The new Yankee had a miserable ALDS and ALCS in which he garnered just six combined hits and made one of the biggest bonehead plays in Yankee history.  In the 12th inning of game two of the ALCS against Cleveland, Knoblauch covered first base on a sacrifice bunt attempt.  The ball, fielded by Tino Martinez, hit the runner in the back and rolled away.  Instead of going after the ball, Knoblauch stopped to argue with the umpire, allowing the go-ahead run to score.

Knobby made up for it in the World Series with a game-tying, three-run homerun against the Padres in the first game of the World Series, but fans will probably not forget his block-headed play against Cleveland.

During the 1998 season, Knoblauch started showing signs of the problem that would eventually derail his career.  He developed a mental problem that caused him to repeatedly botch throws to first base.  Balls began sailing all over the place and only the fine defense of Tino Martinez at first base saved Knoblauch from looking yet more foolish.

The problem came to a head in 1999, when Knoblauch committed 26 errors, 14 of which were throwing errors.  His production at the plate remained at a high level however, so benching him wasn't an option.  Knoblauch hit .292 that year, with a career-high 18 homeruns and 28 more steals.  He came through again in the playoffs, cracking a game-tying homerun against the Braves in game three of the World Series.  The Yanks went on to win that game 6-5 in 10 innings.

Knoblauch was a vital cog

Knoblauch's throwing problems persisted however and, in 2001, manager Joe Torre was forced to move Knoblauch to left field.  Knobby took the change well, and learned the position quickly.  Better still, the move allowed the Yankees to call up Alfonso Soriano to man Knoblauch's old position.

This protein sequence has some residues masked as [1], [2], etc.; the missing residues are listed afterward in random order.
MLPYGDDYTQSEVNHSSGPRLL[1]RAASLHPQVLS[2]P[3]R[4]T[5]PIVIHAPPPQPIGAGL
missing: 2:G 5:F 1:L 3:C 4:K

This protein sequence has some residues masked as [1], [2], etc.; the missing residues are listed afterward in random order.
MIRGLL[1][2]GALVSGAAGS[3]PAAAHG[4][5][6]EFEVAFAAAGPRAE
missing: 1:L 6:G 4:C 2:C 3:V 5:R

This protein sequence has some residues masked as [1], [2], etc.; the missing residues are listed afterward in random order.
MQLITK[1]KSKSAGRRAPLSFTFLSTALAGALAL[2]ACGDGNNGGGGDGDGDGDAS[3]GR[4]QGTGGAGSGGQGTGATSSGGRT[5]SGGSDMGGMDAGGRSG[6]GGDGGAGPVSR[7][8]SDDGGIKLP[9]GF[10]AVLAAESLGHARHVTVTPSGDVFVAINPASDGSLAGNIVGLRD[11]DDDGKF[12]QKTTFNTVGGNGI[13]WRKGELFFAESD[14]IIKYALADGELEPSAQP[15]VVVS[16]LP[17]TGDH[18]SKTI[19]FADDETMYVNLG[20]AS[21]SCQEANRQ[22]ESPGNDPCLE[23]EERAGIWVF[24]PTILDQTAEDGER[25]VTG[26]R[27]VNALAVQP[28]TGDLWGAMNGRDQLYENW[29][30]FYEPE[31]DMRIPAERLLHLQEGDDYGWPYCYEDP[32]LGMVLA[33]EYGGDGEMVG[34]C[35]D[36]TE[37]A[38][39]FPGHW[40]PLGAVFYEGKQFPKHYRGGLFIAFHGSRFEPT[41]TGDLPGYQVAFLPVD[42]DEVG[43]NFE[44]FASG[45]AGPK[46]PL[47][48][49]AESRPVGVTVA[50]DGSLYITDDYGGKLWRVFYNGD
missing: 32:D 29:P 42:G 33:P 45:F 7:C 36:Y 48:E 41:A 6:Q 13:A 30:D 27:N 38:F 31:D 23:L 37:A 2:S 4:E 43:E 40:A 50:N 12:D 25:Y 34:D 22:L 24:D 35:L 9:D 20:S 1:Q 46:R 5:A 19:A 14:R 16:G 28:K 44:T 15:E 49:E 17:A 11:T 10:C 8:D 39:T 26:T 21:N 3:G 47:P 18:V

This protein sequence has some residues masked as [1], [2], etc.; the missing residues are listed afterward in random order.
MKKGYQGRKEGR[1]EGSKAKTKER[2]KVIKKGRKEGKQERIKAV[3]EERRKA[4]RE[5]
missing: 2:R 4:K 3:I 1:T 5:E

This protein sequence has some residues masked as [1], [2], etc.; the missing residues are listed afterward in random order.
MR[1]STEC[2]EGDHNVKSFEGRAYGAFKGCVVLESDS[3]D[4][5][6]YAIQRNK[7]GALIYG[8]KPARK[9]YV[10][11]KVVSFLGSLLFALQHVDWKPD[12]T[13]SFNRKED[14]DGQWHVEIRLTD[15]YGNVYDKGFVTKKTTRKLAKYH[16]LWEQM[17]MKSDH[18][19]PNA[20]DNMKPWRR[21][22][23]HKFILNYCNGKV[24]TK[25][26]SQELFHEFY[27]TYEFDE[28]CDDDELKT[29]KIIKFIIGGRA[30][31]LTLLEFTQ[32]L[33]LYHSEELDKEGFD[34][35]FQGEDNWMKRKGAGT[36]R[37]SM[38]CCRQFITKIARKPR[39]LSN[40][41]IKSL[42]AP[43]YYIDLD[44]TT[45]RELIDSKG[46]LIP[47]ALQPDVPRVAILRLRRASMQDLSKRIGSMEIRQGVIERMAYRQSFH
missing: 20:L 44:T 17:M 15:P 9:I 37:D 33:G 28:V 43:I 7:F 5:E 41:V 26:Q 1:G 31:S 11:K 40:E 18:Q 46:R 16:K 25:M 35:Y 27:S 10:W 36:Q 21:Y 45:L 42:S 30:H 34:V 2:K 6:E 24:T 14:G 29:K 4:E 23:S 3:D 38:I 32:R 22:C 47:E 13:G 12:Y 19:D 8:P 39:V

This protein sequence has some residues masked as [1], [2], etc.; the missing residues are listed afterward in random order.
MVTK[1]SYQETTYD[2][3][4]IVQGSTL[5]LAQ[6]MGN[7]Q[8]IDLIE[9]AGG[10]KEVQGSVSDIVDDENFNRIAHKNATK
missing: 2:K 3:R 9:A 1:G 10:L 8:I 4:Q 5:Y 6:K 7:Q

Unfortunately, Knoblauch's production couldn't stay consistent that season.  He began losing playing time to Shane Spencer and David Justice and saw more time at DH.  Knobby hit just .250 that season; he still managed to steal 38 bases, but he struck out more times than he walked for just the second time in his career.

The Yankees bade farewell to Knoblauch after the 2001 World Series loss to Arizona, and Knoblauch tried to continue his career as an outfield with the Kansas City Royals. After a dismal season, in which he hit just .210 and was injured more often than not, Knoblauch hung up his spikes for the 2003 campaign.  He isn't considered retired, but the chances of him returning are, unfortunately, slim.

Most analysts would blame the throwing problems for the downturn in Knoblauch's career. He was just 33 when he played his final season with the Royals, and the loss of confidence from the fielding issues are more than likely the reason for his all-too-early demise.  When Knoblauch was good, he was really good, and it's a shame that he was robbed of a more illustrious career.

While most people will remember Chuck Knoblauch for his enormous arm pad (which he used to draw 139 career hit-by-pitches) and throwing problems, we prefer to remember him as a vital cog in the Yankees 1998-2000 World Championship run.  Without Knoblauch, the Yankees would not have been the team that they were and, some would argue, they couldn't have won without him in the lineup, the field and the clubhouse.  For all these reasons, Chuck Knoblauch is our Greatest Yankee #89.